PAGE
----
Originally posted by Crashy Time

    That is "desperation" to lend, not "willingness", big difference.
    • buggy_boy
    • By buggy_boy 6th May 18, 4:37 PM
    • 415 Posts
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    buggy_boy
    [QUOTE=Crashy Time;74253719]


    That is "desperation" to lend, not "willingness", big difference.
    Originally posted by buggy_boy
    Banks are not willing to lend but they are desperate to lend... There is logic there somewhere.
    • Crashy Time
    • By Crashy Time 7th May 18, 10:34 AM
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    Crashy Time
    [QUOTE=buggy_boy;74253750]

    Banks are not willing to lend but they are desperate to lend... There is logic there somewhere.
    Originally posted by Crashy Time

    Willingness to lend is - We have a ton of money to lend, and plenty people who want it, you can have some, at a price, IF you pass some of our criteria.


    Desperate to lend is - We have a ton of money to lend, but less people seem to want it, so if you pass some checks of ours then we can do you a deal to get you in the door, we can`t control interest rates down the line, but that will be your problem, please just borrow something.
    • buggy_boy
    • By buggy_boy 7th May 18, 12:16 PM
    • 415 Posts
    • 288 Thanks
    buggy_boy
    [QUOTE=Crashy Time;74255658]


    Willingness to lend is - We have a ton of money to lend, and plenty people who want it, you can have some, at a price, IF you pass some of our criteria.


    Desperate to lend is - We have a ton of money to lend, but less people seem to want it, so if you pass some checks of ours then we can do you a deal to get you in the door, we can`t control interest rates down the line, but that will be your problem, please just borrow something.
    Originally posted by buggy_boy

    So what your saying is now is a great time to buy if you lock into a long term deal. Agh yes that mythical interest rate rises like the dead cert may interest rate rise, that you creamed your pants about which is now not looking likely.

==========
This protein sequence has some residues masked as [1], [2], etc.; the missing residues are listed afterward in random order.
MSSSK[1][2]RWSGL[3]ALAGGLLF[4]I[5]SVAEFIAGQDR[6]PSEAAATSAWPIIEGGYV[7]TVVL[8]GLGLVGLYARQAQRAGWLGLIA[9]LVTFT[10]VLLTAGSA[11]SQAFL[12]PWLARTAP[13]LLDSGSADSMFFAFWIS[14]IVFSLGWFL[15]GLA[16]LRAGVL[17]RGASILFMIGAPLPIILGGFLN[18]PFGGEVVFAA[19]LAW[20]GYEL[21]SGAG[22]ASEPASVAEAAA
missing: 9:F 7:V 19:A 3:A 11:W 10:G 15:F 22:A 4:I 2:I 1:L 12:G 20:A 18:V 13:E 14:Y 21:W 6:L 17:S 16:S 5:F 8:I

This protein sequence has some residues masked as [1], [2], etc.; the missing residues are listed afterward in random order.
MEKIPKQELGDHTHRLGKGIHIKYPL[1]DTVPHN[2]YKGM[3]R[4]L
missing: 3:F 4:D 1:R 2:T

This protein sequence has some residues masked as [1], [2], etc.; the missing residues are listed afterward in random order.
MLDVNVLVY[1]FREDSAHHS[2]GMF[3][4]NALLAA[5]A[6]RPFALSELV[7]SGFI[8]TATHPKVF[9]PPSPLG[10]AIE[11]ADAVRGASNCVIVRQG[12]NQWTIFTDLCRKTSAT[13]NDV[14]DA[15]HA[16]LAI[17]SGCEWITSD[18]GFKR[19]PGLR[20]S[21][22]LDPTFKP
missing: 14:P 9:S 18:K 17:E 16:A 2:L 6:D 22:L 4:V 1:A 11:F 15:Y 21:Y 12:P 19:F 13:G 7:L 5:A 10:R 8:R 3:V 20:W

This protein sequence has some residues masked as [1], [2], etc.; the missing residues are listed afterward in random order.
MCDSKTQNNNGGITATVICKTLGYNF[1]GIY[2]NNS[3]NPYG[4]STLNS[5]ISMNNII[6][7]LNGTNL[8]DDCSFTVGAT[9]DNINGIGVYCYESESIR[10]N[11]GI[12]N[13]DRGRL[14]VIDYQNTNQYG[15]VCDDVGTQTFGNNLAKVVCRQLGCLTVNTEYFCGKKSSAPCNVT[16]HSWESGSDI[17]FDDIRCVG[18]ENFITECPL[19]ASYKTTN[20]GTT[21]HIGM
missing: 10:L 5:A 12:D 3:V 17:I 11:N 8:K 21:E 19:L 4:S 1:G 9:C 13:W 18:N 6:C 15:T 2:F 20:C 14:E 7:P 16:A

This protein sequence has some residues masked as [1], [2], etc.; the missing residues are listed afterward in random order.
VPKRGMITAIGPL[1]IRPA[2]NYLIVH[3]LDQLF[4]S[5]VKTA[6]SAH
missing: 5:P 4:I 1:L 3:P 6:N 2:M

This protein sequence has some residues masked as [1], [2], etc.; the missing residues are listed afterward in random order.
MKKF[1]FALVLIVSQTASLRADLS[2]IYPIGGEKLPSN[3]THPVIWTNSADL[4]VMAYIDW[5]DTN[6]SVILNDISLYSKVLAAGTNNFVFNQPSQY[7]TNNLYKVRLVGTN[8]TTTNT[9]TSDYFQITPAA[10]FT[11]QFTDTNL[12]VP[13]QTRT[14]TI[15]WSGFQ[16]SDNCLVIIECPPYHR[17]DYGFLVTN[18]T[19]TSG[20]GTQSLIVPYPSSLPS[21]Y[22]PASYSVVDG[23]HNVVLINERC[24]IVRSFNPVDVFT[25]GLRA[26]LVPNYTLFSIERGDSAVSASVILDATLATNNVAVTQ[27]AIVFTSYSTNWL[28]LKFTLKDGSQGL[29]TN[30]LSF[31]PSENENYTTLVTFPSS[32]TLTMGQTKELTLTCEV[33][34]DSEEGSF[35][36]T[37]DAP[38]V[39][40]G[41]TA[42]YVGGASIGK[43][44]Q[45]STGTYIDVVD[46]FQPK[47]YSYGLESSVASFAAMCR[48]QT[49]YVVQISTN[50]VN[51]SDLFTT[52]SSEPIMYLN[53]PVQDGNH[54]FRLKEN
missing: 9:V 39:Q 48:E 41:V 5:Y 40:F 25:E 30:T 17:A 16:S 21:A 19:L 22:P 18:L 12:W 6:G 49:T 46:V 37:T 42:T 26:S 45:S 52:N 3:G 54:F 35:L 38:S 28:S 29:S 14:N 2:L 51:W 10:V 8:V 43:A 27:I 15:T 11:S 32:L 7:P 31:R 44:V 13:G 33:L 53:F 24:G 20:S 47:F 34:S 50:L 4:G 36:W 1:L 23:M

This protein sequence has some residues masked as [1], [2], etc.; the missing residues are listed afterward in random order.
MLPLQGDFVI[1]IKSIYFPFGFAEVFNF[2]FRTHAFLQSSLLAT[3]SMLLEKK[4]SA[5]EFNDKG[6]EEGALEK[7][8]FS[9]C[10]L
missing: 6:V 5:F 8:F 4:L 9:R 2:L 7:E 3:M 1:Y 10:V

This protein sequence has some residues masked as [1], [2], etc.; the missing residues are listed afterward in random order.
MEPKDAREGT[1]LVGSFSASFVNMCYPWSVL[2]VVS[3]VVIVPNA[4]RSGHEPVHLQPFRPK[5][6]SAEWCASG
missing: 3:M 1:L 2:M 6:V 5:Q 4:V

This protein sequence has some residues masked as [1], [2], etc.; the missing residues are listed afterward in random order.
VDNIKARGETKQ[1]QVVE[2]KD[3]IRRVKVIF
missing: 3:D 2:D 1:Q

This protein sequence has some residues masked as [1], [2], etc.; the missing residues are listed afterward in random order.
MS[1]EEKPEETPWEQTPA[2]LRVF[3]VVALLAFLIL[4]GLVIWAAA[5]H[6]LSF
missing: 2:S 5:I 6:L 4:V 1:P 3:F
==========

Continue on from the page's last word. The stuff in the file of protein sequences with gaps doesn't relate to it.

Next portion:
• Crashy Time
    • By Crashy Time 8th May 18, 2:15 PM
    • 6,074 Posts
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    Crashy Time
    [QUOTE=buggy_boy;74255996]


    So what your saying is now is a great time to buy if you lock into a long term deal. Agh yes that mythical interest rate rises like the dead cert may interest rate rise, that you creamed your pants about which is now not looking likely.
    Originally posted by Crashy Time

    No, because the deals are there to encourage people to keep buying over-priced houses, if sentiment keeps changing as it is against the idea of buying over-priced houses and/or interest rates rise, any future buyers are going to be very unwilling or unable to match the bubble price that you paid. This should be obvious from reading the increasing number of threads on here about houses priced at a mark up to a few years ago and getting no interest?....And that is even before rates rise!
    Last edited by Crashy Time; 08-05-2018 at 2:25 PM.
    • westernpromise
    • By westernpromise 8th May 18, 2:36 PM
    • 3,832 Posts
    • 4,975 Thanks
    westernpromise
    [QUOTE=Crashy Time;74255658]


    Willingness to lend is - We have a ton of money to lend, and plenty people who want it, you can have some, at a price, IF you pass some of our criteria.


    Desperate to lend is - We have a ton of money to lend, but less people seem to want it, so if you pass some checks of ours then we can do you a deal to get you in the door, we can`t control interest rates down the line, but that will be your problem, please just borrow something.
    Originally posted by buggy_boy
    To55er
    Buying a house, if you believe the market has a way to fall, or if you are paying sill asking prices ( like some sheeple ) or if you are buying in London, is now a massive financial gamble!!!!! - June 8, 2012 by TheCountOfNowhere
    • buggy_boy
    • By buggy_boy 8th May 18, 3:39 PM